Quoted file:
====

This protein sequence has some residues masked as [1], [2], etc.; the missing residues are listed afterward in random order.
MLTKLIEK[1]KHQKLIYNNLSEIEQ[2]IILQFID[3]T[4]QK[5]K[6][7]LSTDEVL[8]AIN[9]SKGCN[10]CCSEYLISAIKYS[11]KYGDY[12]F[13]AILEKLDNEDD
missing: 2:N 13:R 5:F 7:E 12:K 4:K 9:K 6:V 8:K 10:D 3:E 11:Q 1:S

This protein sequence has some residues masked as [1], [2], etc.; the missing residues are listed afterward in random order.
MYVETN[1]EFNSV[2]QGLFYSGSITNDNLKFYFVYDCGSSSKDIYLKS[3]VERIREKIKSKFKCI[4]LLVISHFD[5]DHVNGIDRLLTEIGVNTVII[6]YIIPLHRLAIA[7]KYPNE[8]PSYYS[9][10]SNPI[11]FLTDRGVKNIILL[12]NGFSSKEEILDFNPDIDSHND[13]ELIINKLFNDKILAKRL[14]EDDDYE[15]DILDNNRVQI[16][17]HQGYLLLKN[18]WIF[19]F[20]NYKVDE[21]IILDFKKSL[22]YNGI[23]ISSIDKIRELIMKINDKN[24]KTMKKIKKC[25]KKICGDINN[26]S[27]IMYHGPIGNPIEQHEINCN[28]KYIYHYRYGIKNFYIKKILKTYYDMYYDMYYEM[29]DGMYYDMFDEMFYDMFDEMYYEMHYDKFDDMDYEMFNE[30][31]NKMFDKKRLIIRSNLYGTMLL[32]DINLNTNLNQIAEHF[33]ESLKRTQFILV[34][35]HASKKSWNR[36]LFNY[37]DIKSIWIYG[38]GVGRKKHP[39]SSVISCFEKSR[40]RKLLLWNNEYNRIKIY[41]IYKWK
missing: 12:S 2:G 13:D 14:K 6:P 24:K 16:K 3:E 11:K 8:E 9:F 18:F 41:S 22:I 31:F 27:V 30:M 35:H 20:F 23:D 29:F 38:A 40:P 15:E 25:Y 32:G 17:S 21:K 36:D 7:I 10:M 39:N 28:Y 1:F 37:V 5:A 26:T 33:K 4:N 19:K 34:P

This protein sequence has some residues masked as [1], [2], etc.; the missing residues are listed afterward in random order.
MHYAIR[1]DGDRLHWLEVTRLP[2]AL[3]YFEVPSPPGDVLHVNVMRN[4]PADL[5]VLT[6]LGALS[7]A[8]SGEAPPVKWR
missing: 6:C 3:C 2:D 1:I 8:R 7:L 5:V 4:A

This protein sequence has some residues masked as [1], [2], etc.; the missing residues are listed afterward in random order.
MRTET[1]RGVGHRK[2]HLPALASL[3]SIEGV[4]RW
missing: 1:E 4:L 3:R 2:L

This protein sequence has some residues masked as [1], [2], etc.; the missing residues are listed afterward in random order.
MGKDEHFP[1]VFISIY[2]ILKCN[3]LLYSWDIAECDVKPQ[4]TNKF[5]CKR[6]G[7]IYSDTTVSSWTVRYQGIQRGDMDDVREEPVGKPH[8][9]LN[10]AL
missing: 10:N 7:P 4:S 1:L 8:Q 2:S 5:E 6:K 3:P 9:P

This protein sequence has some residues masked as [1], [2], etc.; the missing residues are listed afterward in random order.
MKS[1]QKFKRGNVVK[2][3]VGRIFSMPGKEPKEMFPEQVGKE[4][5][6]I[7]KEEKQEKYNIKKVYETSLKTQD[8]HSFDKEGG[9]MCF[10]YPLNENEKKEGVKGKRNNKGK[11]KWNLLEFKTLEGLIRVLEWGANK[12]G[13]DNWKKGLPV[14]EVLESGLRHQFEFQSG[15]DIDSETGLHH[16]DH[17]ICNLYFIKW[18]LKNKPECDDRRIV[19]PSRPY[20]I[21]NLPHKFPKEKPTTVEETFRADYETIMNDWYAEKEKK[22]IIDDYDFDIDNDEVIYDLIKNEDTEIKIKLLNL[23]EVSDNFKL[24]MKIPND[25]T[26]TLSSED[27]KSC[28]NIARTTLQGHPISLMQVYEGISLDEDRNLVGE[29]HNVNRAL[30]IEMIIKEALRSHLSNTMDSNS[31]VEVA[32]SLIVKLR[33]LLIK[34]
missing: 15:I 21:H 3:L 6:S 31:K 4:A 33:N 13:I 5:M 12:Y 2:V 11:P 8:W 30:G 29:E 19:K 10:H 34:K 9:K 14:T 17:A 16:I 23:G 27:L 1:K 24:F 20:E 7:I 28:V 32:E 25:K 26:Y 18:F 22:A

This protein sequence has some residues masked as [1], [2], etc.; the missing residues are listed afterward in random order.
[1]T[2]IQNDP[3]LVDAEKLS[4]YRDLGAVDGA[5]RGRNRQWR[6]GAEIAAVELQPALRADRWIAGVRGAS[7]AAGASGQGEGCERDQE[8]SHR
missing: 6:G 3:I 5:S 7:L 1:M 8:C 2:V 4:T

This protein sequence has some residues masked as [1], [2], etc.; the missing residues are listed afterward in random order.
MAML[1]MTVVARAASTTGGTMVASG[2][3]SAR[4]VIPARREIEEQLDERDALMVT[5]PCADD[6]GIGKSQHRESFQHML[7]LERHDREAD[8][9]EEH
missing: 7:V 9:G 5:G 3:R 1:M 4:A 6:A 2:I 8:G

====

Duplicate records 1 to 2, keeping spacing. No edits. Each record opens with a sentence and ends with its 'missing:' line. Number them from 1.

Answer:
This protein sequence has some residues masked as [1], [2], etc.; the missing residues are listed afterward in random order.
MLTKLIEK[1]KHQKLIYNNLSEIEQ[2]IILQFID[3]T[4]QK[5]K[6][7]LSTDEVL[8]AIN[9]SKGCN[10]CCSEYLISAIKYS[11]KYGDY[12]F[13]AILEKLDNEDD
missing: 2:N 13:R 5:F 7:E 12:K 4:K 9:K 6:V 8:K 10:D 3:E 11:Q 1:S

This protein sequence has some residues masked as [1], [2], etc.; the missing residues are listed afterward in random order.
MYVETN[1]EFNSV[2]QGLFYSGSITNDNLKFYFVYDCGSSSKDIYLKS[3]VERIREKIKSKFKCI[4]LLVISHFD[5]DHVNGIDRLLTEIGVNTVII[6]YIIPLHRLAIA[7]KYPNE[8]PSYYS[9][10]SNPI[11]FLTDRGVKNIILL[12]NGFSSKEEILDFNPDIDSHND[13]ELIINKLFNDKILAKRL[14]EDDDYE[15]DILDNNRVQI[16][17]HQGYLLLKN[18]WIF[19]F[20]NYKVDE[21]IILDFKKSL[22]YNGI[23]ISSIDKIRELIMKINDKN[24]KTMKKIKKC[25]KKICGDINN[26]S[27]IMYHGPIGNPIEQHEINCN[28]KYIYHYRYGIKNFYIKKILKTYYDMYYDMYYEM[29]DGMYYDMFDEMFYDMFDEMYYEMHYDKFDDMDYEMFNE[30][31]NKMFDKKRLIIRSNLYGTMLL[32]DINLNTNLNQIAEHF[33]ESLKRTQFILV[34][35]HASKKSWNR[36]LFNY[37]DIKSIWIYG[38]GVGRKKHP[39]SSVISCFEKSR[40]RKLLLWNNEYNRIKIY[41]IYKWK
missing: 12:S 2:G 13:D 14:K 6:P 24:K 16:K 3:E 11:K 8:E 9:F 18:F 41:S 22:I 31:F 27:V 30:M 35:H 20:F 23:D 29:F 38:A 40:P 15:E 25:Y 32:G 17:S 21:K 36:D 7:I 10:M 39:N 28:Y 1:F 37:V 5:A 26:T 33:K 4:N 19:K 34:P